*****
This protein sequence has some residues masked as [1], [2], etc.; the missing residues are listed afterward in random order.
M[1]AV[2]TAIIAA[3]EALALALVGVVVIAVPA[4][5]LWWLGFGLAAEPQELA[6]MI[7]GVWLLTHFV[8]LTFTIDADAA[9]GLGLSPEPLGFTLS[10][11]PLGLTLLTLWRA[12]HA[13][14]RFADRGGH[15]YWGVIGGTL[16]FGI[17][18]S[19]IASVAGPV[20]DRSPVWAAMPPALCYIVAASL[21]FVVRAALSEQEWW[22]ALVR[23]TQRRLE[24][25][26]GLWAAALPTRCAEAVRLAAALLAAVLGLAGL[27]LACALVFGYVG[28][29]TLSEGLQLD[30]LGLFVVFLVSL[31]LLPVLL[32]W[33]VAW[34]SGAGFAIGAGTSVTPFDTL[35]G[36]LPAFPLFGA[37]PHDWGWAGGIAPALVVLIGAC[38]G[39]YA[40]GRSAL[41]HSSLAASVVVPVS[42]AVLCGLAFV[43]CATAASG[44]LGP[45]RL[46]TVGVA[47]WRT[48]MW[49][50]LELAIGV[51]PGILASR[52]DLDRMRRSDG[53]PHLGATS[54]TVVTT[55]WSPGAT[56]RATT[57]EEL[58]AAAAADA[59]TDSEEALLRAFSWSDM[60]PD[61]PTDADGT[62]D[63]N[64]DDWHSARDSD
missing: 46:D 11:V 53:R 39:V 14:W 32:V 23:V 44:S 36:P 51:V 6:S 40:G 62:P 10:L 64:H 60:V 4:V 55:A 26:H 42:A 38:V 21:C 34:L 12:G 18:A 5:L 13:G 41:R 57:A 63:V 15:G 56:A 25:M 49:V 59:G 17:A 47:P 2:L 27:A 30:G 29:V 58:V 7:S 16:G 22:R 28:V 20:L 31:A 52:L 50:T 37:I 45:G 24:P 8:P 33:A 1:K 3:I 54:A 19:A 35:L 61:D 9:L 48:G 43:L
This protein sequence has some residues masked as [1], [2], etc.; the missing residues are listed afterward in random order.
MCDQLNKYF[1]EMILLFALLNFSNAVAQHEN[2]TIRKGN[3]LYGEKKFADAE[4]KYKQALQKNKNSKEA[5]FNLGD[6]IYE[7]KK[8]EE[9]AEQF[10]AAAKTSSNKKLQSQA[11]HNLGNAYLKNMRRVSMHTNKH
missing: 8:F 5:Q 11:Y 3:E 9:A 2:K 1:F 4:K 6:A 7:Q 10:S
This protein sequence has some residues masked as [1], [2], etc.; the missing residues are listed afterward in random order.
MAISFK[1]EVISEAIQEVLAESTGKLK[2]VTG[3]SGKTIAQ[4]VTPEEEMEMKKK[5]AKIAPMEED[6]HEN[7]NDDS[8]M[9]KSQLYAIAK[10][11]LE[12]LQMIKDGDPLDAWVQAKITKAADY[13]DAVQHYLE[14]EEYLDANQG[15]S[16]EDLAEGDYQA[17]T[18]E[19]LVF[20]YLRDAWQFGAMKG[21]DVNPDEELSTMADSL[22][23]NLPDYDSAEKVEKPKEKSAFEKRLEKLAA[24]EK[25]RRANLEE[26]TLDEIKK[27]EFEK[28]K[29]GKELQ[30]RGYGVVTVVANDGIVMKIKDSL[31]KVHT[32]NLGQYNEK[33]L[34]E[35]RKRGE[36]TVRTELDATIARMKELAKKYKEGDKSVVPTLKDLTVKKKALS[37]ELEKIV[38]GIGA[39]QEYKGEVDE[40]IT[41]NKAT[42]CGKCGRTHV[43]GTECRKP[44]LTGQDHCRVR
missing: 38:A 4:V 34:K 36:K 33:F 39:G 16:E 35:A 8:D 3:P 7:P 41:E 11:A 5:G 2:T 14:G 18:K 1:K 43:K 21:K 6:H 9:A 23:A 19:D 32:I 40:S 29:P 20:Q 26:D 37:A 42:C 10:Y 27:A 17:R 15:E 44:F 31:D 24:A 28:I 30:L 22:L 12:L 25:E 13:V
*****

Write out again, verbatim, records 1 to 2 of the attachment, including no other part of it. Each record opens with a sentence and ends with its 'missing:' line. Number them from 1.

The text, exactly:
This protein sequence has some residues masked as [1], [2], etc.; the missing residues are listed afterward in random order.
M[1]AV[2]TAIIAA[3]EALALALVGVVVIAVPA[4][5]LWWLGFGLAAEPQELA[6]MI[7]GVWLLTHFV[8]LTFTIDADAA[9]GLGLSPEPLGFTLS[10][11]PLGLTLLTLWRA[12]HA[13][14]RFADRGGH[15]YWGVIGGTL[16]FGI[17][18]S[19]IASVAGPV[20]DRSPVWAAMPPALCYIVAASL[21]FVVRAALSEQEWW[22]ALVR[23]TQRRLE[24][25][26]GLWAAALPTRCAEAVRLAAALLAAVLGLAGL[27]LACALVFGYVG[28][29]TLSEGLQLD[30]LGLFVVFLVSL[31]LLPVLL[32]W[33]VAW[34]SGAGFAIGAGTSVTPFDTL[35]G[36]LPAFPLFGA[37]PHDWGWAGGIAPALVVLIGAC[38]G[39]YA[40]GRSAL[41]HSSLAASVVVPVS[42]AVLCGLAFV[43]CATAASG[44]LGP[45]RL[46]TVGVA[47]WRT[48]MW[49][50]LELAIGV[51]PGILASR[52]DLDRMRRSDG[53]PHLGATS[54]TVVTT[55]WSPGAT[56]RATT[57]EEL[58]AAAAADA[59]TDSEEALLRAFSWSDM[60]PD[61]PTDADGT[62]D[63]N[64]DDWHSARDSD
missing: 46:D 11:V 53:R 39:V 14:W 32:V 23:V 44:S 36:P 51:V 6:S 40:G 62:P 10:L 64:H 60:V 4:V 55:A 26:H 42:A 38:V 21:C 34:L 12:G 18:A 5:L 13:G 41:R 57:A 63:V 15:G 56:A 25:M 49:V 59:G 17:A 47:P 2:L 27:A 30:G 29:V 58:V 7:S 16:G 22:R 28:V 20:L 31:A 52:L 50:T 37:I 45:G 24:P 8:P 33:A 1:K 3:I 54:A 19:A 35:L 61:D 9:L 48:G 43:L
This protein sequence has some residues masked as [1], [2], etc.; the missing residues are listed afterward in random order.
MCDQLNKYF[1]EMILLFALLNFSNAVAQHEN[2]TIRKGN[3]LYGEKKFADAE[4]KYKQALQKNKNSKEA[5]FNLGD[6]IYE[7]KK[8]EE[9]AEQF[10]AAAKTSSNKKLQSQA[11]HNLGNAYLKNMRRVSMHTNKH
missing: 8:F 5:Q 11:Y 3:E 9:A 2:K 1:F 4:K 6:A 7:Q 10:S